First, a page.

Anus & perianal area

Other nonneoplastic


Last author update: 19 September 2023
Last staff update: 19 September 2023

Copyright: 2002-2023,, Inc.

PubMed Search: Hemorrhoids

Ruchi Patel, M.B.B.S., M.D.
James Mueller, M.D., Ph.D.
Page views in 2023 to date: 18,620
Cite this page: Patel R, Mueller J. Hemorrhoids. website. Accessed September 25th, 2023.
Definition / general
Essential features
  • Guidelines for routine histological examination of hemorrhoids vary from institution to institution
  • IHC stain is not required to make a diagnosis
  • Incidental findings in hemorrhoidectomy specimens, including squamous dysplasia, adenocarcinoma, squamous cell carcinoma, melanoma and Kaposi sarcoma, are not uncommon
  • Florid papillary endothelial hyperplasia can mimic angiosarcoma and should be differentiated from the latter
ICD coding
  • ICD-10:
    • K64 - hemorrhoids and perianal venous thrombosis
    • K64.9 - unspecified hemorrhoids
    • O22.4 - hemorrhoids in pregnancy
    • O87.2 - hemorrhoids in the puerperium
  • True epidemiology is unknown because of the use of self medication and low rate of healthcare seeking behavior (World J Gastroenterol 2012;18:2009)
  • Approximate prevalence in the United States is 4.4% (Gastroenterology 1990;98:380)
  • No gender predilection
  • Peak prevalence between 45 - 65 years old; unusual before the age of 20 years
  • More frequent in White people than in Black people and more common in individuals of higher socioeconomic status (World J Gastroenterol 2012;18:2009)
  • Usually located at left lateral, right anterior and right posterior positions; multiple sites can be involved at the same time
  • Right anterior is the most involved position (Ann Afr Med 2019;18:12)
  • Hemorrhoids are generally classified based on their location
    • Internal hemorrhoids: originate from the inferior hemorrhoidal venous plexus above the dentate line and are covered by mucosa
    • External hemorrhoids: located below the dentate line and are covered with squamous epithelium
    • Mixed (interno - external) hemorrhoids: arise both above and below the dentate line
  • Exact pathophysiology for internal hemorrhoids is not clearly understood but the following hypotheses have been documented in literature
    • Deterioration of the connective tissue that anchors hemorrhoids (Dis Colon Rectum 1984;27:442)
    • Hypertrophy or increased tone of the internal anal sphincter
    • Abnormal distension of the arteriovenous anastomoses within the hemorrhoidal cushions (Br J Surg 1975;62:542)
    • Abnormal dilatation of the veins of the internal hemorrhoidal venous plexus
  • Hemorrhoids and anorectal varices are proven to be distinct entities
  • Patients with portal hypertension and varices do not have an increased incidence of hemorrhoids (Am J Gastroenterol 1991;86:1185)
  • Constipation and prolonged straining (Br J Surg 1994;81:946)
  • Pregnancy
  • Dietary factors including low fiber diet, spicy foods and alcohol intake
  • Other risk factors: advancing age, diarrhea, pelvic tumors, prolonged sitting and patients on anticoagulation and antiplatelet therapy (Gastroenterology 1990;98:380)
Diagrams / tables

Images hosted on other servers:
Schematic image representing internal and external hemorrhoids

Internal and external hemorrhoids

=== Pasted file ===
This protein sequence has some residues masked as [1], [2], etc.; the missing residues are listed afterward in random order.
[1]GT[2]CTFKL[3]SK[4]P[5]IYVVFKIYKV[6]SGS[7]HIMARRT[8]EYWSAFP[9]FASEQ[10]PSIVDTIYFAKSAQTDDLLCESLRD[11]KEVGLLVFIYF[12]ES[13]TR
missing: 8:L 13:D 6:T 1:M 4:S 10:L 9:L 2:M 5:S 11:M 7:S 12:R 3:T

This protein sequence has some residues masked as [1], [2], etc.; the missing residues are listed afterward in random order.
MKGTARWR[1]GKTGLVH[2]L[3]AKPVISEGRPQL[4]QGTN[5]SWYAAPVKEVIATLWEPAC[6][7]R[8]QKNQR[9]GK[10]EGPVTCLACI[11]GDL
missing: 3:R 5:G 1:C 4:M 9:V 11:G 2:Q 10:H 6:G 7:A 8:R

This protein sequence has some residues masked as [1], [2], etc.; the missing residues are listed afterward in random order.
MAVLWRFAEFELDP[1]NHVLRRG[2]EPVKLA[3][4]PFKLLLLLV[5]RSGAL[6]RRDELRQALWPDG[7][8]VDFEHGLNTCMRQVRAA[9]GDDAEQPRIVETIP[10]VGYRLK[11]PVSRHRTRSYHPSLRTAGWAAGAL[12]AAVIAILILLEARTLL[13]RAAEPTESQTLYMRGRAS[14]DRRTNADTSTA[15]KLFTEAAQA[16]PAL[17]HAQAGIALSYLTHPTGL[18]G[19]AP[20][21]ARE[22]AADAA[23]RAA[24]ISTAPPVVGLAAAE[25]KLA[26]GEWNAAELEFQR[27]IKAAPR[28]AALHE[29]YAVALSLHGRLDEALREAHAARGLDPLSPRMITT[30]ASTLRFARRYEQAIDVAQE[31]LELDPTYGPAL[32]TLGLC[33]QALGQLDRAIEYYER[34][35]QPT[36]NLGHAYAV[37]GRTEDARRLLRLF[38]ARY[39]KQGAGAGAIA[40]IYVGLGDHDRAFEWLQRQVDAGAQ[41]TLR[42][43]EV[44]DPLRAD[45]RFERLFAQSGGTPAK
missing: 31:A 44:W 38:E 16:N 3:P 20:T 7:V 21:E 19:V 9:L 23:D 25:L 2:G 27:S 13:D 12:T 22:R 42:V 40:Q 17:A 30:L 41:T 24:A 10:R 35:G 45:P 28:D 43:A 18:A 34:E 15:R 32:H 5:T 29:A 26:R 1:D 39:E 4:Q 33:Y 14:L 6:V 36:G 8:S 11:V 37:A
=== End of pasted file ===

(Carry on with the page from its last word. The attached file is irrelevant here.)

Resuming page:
Grades and types of hemorrhoids

Grades and types of hemorrhoids

Clinical features
  • External hemorrhoids are supplied by somatic nerves, thus producing pain while internal hemorrhoids are innervated by visceral nerve fibers so do not cause pain
  • Approximately 40% cases are asymptomatic (Int J Colorectal Dis 2012;27:215)
  • Most common presentation is painless rectal bleeding during defecation with or without prolapsing anal tissue (Ann Afr Med 2019;18:12)
  • Perineal irritation or anal itching, feeling of incomplete evacuation or rectal fullness
  • Anal pain in cases of thrombosed or strangulated hemorrhoids or associated anal fissure and perianal abscess
  • Positive fecal occult blood or anemia is not common; if present, the patient should be evaluated for other causes (World J Gastroenterol 2012;18:2009)
  • See Diagrams / tables for tabular representation for grading and types of hemorrhoids
  • Internal hemorrhoids are further graded based on their appearance and degree of prolapse (Goligher’s classification)
    • First degree hemorrhoids (grade  I): the anal cushions bleed but do not prolapse
    • Second degree hemorrhoids (grade II): the anal cushions prolapse through the anus on straining but reduce spontaneously
    • Third degree hemorrhoids (grade III): the anal cushions prolapse through the anus on straining or exertion and require manual replacement into the anal canal
    • Fourth degree hemorrhoids (grade IV): the prolapse stays out at all times and is irreducible
  • Precise patient history and careful clinical examination
  • Physical examination including digital rectal examination
  • Anoscopy
  • Flexible sigmoidoscopy and colonoscopy (Clin Gastroenterol Hepatol 2013;11:593)
Prognostic factors
  • Excellent prognosis with conservative treatments in mild cases
  • Recurrence rate after conservative management is more than 50%, whereas after surgery it is < 5 - 10%
  • However, postsurgical complications such as pain and urinary retention can happen
  • Reference: StatPearls: External Hemorrhoid [Accessed 3 July 2023]
Case reports
  • Conservative (medical)
  • Nonsurgical / office based treatment
    • Rubber band ligation
    • Sclerotherapy
    • Infrared coagulation
    • Bipolar diathermy, direct current electrotherapy, heater probe coagulation
    • Cryosurgery
  • Surgical
    • Hemorrhoidectomy or hemorrhoidopexy in cases with higher grade and recurrent hemorrhoids despite conservative therapy (Hum Pathol 2021;109:12)
Clinical images

Images hosted on other servers:
Common sites of major anal and internal hemorrhoids

Common sites of major anal and internal hemorrhoids

Prominent prolapsed true (internal) hemorrhoids

Prominent prolapsed true (internal) hemorrhoids

Hemorrhoids at anorectal junction